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Student Perceptions of Dual-listed Courses
Journal of Effective Teaching
  • Katia Balassiano, Iowa State University
  • Kurt A. Rosentrater, Iowa State University
  • Sara B. Marcketti, Iowa State University
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Academic departments regularly offer dual-listed courses in which one course has two course numbers, yet are taught in the same place, at the same time, by a single instructor, and in one department to undergraduate and graduate students. While universities discourage their use by subjecting such courses to more rigorous approval processes, academic departments often offer these courses to solve logistic and resource concerns. Little empirical research has examined students’ perceptions of dual listed courses. This pilot study presents quantitative and qualitative findings (n = 781) of a survey sent to students enrolled at a Midwestern, land-grant University. The findings reveal that students perceive many benefits of dual-listed courses. Undergraduate students benefited from exposure to graduate school expectations through interaction with graduate students. Graduate students benefited from refreshing their knowledge of basic material and learning how to structure undergraduate courses for their future academic careers. Recommendations for improving dual-listed courses are provided.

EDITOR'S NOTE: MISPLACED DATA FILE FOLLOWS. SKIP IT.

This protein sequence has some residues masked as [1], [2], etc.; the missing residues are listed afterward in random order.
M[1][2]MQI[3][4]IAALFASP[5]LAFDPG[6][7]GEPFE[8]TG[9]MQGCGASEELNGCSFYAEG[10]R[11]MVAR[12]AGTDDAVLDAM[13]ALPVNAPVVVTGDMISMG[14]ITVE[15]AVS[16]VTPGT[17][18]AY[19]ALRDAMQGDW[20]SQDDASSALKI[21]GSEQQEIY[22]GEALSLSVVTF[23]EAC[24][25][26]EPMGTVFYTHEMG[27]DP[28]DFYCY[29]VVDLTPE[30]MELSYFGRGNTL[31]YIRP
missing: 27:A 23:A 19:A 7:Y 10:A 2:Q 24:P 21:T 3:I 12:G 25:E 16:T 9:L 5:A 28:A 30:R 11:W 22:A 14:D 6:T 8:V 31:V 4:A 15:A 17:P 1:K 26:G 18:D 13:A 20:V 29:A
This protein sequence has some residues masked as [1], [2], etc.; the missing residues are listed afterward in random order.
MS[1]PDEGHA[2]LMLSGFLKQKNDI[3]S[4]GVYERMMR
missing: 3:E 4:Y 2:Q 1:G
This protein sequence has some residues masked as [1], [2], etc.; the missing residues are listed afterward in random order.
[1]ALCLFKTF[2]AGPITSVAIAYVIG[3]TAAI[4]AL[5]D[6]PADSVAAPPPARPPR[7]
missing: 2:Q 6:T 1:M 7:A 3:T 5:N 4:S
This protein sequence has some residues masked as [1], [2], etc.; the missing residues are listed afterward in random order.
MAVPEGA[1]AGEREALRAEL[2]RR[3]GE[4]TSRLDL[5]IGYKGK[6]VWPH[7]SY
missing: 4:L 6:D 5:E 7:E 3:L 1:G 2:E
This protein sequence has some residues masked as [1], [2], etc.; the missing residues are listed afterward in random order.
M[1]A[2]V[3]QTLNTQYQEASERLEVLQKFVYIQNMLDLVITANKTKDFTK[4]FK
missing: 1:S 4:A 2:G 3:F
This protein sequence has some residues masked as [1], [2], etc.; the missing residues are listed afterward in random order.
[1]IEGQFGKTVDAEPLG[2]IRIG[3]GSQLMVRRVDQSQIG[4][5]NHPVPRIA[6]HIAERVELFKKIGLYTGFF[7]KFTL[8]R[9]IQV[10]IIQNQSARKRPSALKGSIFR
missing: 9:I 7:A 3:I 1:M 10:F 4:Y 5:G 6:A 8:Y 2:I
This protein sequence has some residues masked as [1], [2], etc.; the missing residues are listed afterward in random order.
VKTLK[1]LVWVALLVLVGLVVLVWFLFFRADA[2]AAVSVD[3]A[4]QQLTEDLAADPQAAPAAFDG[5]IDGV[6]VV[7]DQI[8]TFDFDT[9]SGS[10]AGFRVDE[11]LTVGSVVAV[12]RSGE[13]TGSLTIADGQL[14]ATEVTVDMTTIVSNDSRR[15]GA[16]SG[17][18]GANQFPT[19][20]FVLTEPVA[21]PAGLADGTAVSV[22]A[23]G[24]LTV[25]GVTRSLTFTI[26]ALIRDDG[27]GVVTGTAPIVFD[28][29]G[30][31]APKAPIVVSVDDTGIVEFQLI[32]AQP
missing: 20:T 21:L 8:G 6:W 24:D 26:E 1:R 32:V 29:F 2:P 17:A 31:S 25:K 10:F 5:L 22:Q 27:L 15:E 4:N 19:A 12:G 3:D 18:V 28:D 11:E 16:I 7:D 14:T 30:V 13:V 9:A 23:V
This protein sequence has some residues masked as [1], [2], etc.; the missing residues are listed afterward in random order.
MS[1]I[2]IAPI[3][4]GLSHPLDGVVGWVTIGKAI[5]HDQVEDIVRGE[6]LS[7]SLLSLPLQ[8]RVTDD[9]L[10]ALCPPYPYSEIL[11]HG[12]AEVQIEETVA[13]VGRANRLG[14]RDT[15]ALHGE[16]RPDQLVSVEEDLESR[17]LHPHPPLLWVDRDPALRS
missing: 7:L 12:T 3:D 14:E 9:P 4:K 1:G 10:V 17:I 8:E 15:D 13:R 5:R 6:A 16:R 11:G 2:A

This article is from The Journal of Effective Teaching 14 (2014): 20. Posted with permission.

This is an open-access article distributed under the terms of the Creative Commons Attribution License, which permits unrestricted use, distribution, and reproduction in any medium, provided the original author and source are credited.
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The Journal of Effective Teaching
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Katia Balassiano, Kurt A. Rosentrater and Sara B. Marcketti. "Student Perceptions of Dual-listed Courses" Journal of Effective Teaching Vol. 14 Iss. 1 (2014) p. 20 - 32
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